For the past several years, immigration has been a major topic of conversation. For North Carolina residents who came to the United States and wanted to bring family members to join them, the ongoing rhetoric lamenting immigration has been worrisome. Since the political landscape has changed and accompanying changes to policy have begun, those who are thinking about trying to reunite with loved ones from another country should be aware of key points about family-based immigration. Just because immigrants may be welcomed more now than they were in the past does not change the process to come to the U.S. legally.
Family-related green cards and how they are given
Prospective U.S. residents should be cognizant of the rules for green cards for family preference immigrants and green cards for immediate relatives of U.S. citizens. With green cards for family preference immigrants, the relatives are split into categories. These apply to U.S. citizens and lawful permanent residents.
If sons and daughters of a U.S. citizen from another country are unmarried, they are placed in the F1 (first preference) category. For unmarried children under 21 and spouses of lawful permanent residents, they are in F2A (second preference). For sons and daughters who are unmarried and 21 or older, they are in F2B (second preference). Married sons and daughters of U.S. citizens are F3 (third preference). Finally, siblings of U.S. citizens who are 21 or older are F4 (fourth preference).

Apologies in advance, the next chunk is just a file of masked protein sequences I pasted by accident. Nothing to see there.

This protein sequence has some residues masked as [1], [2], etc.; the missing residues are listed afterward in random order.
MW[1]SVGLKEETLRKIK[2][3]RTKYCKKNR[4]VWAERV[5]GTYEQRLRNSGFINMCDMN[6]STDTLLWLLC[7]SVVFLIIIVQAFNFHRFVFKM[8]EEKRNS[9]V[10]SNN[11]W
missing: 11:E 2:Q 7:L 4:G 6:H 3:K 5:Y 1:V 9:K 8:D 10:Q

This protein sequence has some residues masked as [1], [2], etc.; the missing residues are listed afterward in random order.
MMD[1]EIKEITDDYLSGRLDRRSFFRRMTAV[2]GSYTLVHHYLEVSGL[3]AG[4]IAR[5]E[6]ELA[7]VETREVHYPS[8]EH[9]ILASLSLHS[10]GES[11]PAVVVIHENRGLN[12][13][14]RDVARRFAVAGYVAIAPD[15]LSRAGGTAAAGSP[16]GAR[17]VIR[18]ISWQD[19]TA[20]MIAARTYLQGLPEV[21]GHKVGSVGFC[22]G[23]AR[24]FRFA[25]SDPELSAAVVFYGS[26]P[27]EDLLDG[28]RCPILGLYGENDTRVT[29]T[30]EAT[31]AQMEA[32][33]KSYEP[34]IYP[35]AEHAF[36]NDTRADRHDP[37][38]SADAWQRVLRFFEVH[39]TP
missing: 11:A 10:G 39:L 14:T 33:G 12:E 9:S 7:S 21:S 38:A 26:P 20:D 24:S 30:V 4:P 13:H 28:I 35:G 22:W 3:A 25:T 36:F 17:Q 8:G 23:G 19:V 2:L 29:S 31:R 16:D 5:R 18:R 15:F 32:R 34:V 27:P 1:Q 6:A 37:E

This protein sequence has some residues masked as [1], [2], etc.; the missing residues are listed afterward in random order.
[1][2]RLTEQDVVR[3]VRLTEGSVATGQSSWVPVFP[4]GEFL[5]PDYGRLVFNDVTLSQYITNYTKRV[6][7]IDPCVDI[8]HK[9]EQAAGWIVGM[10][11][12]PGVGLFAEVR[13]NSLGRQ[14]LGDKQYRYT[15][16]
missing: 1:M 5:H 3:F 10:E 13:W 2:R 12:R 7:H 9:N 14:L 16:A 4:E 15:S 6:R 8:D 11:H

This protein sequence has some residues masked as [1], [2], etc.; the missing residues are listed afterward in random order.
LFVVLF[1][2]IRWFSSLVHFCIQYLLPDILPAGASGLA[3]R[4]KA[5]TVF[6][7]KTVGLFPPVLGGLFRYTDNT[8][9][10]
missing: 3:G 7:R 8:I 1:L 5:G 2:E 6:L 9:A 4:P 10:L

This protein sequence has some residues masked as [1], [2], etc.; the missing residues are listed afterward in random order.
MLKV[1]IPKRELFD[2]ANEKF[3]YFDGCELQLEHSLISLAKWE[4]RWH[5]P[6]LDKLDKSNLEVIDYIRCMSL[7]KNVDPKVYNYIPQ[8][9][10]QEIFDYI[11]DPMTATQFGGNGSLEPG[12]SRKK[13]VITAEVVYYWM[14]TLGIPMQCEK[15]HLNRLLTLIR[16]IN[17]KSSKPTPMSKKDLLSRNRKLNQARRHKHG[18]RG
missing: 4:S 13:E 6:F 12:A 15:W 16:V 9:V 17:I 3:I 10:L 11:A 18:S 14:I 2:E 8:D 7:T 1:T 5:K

Those who have achieved U.S. citizenship can seek a green card for an immediate relative. Immediate relatives are the following: a spouse; an unmarried child under 21; or a parent who is at least 21. Since there is a limited number of immigrants who can legally move to the United States every year, the category a person is placed in is essential when they assess their chance to get a green card.
Immigrants should not be treated as if they are unwanted
The U.S. is a country whose foundation is based on its friendliness toward immigrants. Although that premise became shaky in the past several years, the laws still allow people to come to the country legally. People who are already in the U.S. as permanent residents or U.S. citizens can bring family members over if they meet the criteria.
It may be complicated to understand the rules presented by the United States Citizen Immigration Service (USCIS), but that does not mean family members should give up on trying to bring relatives to live with them. Understanding the rules and the process for immigration is crucial. When moving forward with bringing loved ones into the U.S. legally, it may be useful to have professional assistance throughout the process.